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GOING UP IN CONWAY: Mural designed by Morton Brown.
  • GOING UP IN CONWAY: Mural designed by Morton Brown.

Peg Newton Smith was a larger-than-life figure in Little Rock, working as she did to save historic structures in the Quapaw Quarter and bring to attention, through the Territorial Restoration gallery, the work of Arkansas artists. Now, the Historic Arkansas Museum (the Territorial Restoration's descendant) is looking for an Arkansas artist to design a sculpture to honor its long-time volunteer and commissioner — though not necessarily with a larger-than-life statue.

The HAM Foundation has set aside $200,000 for the memorial, which the museum hopes will convey the spirit of the Arkansas artist. The piece will be placed at the Second Street entrance to the museum.

The museum's initial concept for the piece was silhouettes of figures inspired by Louis Freund's drawings of square dancers. Freund's work was the first featured in the Gallery for Arkansas Artists, which Smith began with Ed Cromwell in 1973. HAM is not wed to that idea, however; its letter to artists says it's open “to other ideas which crystallize the mission and vision of the museum in an insightful way and celebrate the spirit of Peg Smith and her enthusiasm and delight in the museum and Arkansas.”

To begin the application process, artists or design teams must submit by Oct. 12 a Request for Qualifications form, available from Louise Terzia, director of development, at 324-9307 or louise@arkansasheritage.org. Once the RFQs are in, a committee of museum board members, commissioners and representatives of the public will choose five or fewer artists or design teams to submit design proposals.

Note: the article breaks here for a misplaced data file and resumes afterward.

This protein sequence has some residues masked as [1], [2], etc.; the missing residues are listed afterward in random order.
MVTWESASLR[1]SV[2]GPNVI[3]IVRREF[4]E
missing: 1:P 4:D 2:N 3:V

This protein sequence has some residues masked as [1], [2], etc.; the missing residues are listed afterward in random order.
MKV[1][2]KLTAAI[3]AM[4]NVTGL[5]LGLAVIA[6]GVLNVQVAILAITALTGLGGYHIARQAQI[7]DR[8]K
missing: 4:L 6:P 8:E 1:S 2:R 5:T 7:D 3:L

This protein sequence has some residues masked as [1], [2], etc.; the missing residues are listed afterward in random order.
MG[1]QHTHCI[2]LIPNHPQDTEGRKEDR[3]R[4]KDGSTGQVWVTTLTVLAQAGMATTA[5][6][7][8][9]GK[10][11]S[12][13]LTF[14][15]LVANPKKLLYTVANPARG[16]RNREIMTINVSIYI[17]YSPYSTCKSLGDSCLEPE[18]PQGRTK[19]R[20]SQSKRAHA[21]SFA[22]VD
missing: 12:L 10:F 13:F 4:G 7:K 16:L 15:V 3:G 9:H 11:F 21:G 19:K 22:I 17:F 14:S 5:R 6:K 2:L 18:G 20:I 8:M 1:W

Morton Brown, 34, an artist-in-residence at the University of Central Arkansas, has begun painting a 26-by-36-foot mural on Conway City Hall that celebrates the relationship between Conway and UCA.

Brown, a UCA graduate who holds a master's degree from the Pennsylvania Academy of Fine Art, is working with UCA art students on the mural, which will be dedicated on Oct. 6 during a day-long arts celebration.

Brown met with the UCA community and the public for ideas and feedback on the designs for the Conway Community Mural Project last spring. He started painting Aug. 13. He'll give a talk at 7 p.m. tonight (Aug. 30) in McCastlain Hall room 143 about the mural.

UCA is also working on a public art project to celebrate its centennial. The five finalists, chosen from 150 applicants from 32 states, include Alice Adams and Jackie Ferrara of New York City; Cliff Garten of Venice, Calif., Andrew Leicester of Minneapolis, and Barbara Grygutis of Tucson. Their designs are due Sept. 21.

“In Response to Healing,” a collection of 50 artworks made during a time of healing, is now on exhibit at the University of Arkansas in Fayetteville. The show, co-curated by artist Dr. Peg Speirs, includes photography, painting, printmaking, drawing, and several sculptural installations. Speirs was inspired to put together the exhibit following her own experience making art while suffering from leukemia.

Speirs will give a talk about the show at 7 p.m. Sept. 20 in the Stella Boyle Smith Concert Hall of the Fine Arts Center.

Little Rock artist Hamid Ebrahimifar worked with patients at Arkansas Children's Hospital to create “Views from a Traveling Train,” which goes on exhibit Sept. 1 at Crystal Bridges at the Massey in Bentonville. The paintings, which involved more than 100 patients and their siblings and were created over a 10-month period, will go on exhibit at the hospital after the two-week run at CBM. Ebrahimifar worked under the aegis of the Arkansas Arts Center's Healthful Arts Program.

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